I don't want the US to be the only industrialized nation on earth without healthcare for all.

My friends baby, survived and is now a very productive and happy adult. Thank you for asking.
CobbCoGuy
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April 06, 2013
I'm afraid your logic doesn't hold water. The private health insurance market is not filling a need because healthcare perils are "more financially devastating?"

Insurance can be underwritten for any peril. The premium might be through the roof, but it can be done. That said, the premium can be reduced greatly if the insured takes on the small risks via deductibles and takes any measures possible to mitigate the risk. The insurance company can spread their risk through the use of reinsurance.

The private sector can deal with it if the Gubmint would get out of the way.

I hope your friend's baby is doing well. This is precisely the type of situation that could have been handled by a catastrophic medical policy.
Lib in Cobb
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April 04, 2013
The argument falls short for one very basic reason. In most instances home owners insurance is mandatory. If home owners insurance is not mandatory and that home owner does not have insurance it could be financially devastating. If one does not have healthcare insurance it could be more financially devastating. Many years ago a good friend had a baby born prematurely, the baby was in Neonatal Intensive Care for a month, my friend did not have insurance, the bill from The Brigham and Women's Hospital was well over $150,000. He and his wife were put on a 15 year payment plan. That is devastating. The home owner who is not required to have insurance is a fool if he/she is uninsured.

The ACA will be a benefit to all.
CobbCoGuy
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April 03, 2013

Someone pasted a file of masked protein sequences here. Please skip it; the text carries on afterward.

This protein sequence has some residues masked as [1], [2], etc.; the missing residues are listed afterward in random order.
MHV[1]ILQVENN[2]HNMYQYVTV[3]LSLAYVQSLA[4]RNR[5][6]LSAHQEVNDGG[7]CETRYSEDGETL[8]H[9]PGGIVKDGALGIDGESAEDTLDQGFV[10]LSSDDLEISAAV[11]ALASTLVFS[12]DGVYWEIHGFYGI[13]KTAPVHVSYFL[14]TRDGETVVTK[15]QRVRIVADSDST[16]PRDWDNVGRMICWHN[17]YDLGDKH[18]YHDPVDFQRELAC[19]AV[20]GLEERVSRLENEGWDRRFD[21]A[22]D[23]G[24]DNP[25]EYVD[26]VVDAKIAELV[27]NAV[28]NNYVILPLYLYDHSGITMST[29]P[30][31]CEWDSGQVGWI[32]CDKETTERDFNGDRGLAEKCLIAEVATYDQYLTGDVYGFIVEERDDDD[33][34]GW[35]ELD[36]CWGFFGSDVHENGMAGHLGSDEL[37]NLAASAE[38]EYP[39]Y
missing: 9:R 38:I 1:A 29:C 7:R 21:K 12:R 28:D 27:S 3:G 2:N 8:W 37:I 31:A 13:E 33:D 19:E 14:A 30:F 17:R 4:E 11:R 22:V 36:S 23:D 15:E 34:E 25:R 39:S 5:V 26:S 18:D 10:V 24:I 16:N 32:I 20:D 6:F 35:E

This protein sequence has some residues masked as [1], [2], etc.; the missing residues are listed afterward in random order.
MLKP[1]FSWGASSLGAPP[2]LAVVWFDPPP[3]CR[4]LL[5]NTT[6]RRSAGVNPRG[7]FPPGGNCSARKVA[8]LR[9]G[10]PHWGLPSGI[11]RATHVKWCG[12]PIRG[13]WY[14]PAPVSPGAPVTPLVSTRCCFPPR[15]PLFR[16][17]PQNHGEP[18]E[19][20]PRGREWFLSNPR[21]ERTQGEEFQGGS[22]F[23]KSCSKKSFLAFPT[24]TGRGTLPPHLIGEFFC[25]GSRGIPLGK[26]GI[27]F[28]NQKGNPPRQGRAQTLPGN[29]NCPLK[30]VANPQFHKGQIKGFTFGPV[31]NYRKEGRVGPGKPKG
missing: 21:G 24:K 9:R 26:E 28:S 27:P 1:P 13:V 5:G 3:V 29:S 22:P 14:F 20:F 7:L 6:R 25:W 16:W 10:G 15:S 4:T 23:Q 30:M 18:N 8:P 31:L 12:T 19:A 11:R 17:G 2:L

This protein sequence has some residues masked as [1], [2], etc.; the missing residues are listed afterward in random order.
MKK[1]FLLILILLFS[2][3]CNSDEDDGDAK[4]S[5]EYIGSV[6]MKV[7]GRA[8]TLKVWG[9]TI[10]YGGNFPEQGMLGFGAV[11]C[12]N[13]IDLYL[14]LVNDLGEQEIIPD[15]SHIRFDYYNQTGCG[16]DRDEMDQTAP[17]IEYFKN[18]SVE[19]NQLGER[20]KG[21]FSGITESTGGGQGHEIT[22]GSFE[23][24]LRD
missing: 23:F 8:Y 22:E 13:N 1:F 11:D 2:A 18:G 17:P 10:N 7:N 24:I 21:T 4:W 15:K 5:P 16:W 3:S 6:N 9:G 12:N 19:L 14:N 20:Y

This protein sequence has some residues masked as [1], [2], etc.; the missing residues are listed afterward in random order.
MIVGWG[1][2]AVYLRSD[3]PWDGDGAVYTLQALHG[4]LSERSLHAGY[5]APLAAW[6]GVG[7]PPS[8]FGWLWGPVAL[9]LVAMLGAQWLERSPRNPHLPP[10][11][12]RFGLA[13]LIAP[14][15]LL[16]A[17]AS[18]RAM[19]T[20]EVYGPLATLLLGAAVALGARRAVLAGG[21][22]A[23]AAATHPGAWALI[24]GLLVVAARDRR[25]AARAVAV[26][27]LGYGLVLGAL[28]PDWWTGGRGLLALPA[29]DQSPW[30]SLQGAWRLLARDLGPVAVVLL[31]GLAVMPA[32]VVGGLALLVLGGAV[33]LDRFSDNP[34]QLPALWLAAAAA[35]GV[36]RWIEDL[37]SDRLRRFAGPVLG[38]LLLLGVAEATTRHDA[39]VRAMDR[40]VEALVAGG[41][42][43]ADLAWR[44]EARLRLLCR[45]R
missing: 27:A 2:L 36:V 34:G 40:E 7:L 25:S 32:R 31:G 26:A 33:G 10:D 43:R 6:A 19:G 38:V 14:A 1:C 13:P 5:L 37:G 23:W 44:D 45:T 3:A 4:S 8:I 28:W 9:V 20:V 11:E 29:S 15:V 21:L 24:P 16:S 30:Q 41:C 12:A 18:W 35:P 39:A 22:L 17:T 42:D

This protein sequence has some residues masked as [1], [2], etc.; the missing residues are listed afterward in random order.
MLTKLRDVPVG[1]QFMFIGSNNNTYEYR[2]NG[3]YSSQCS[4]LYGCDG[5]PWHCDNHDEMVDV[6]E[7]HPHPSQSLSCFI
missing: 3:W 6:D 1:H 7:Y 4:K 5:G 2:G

Please explain to us how the argument falls short.
CobbCoGuy
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April 03, 2013
Time, Joe Klein, April 2, 2013...

The title:

Obamacare Incompetence.

First paragraph:

"Let me try to understand this: The key incentive for small businesses to support Obamacare was that they would be able to shop for the best deals in health care super-stores—called exchanges. The Administration has had 3 years to set up these exchanges. It has failed to do so."

Further into the piece:

"...as a Democrat—as someone who believes in activist government—he [Obama] has a vested interest in seeing that federal programs actually work efficiently. I don’t see much evidence that this is anywhere near the top of his priorities.
Lib in Cobb
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April 03, 2013
@CobbGUY: Yes, I have home owners insurance. This argument has been used in the past and it has always fallen short of a valid explanation for not having The ACA.
CobbCoGuy
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April 03, 2013
Do you have homeowners insurance?
Lib in Cobb
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April 03, 2013
Healthcare for all has been discussed by every president since and including Reagan. DISCUSSED is the important word.

President Obama did something about it, finally, now he is The Anti Christ, The Socialist in The White House. Did the GOP have any act which passed equal to or resembling healthcare for all prior to January 2009? or Did they come up with an alternative plan other than repealing the now very legal Affordable Care Act?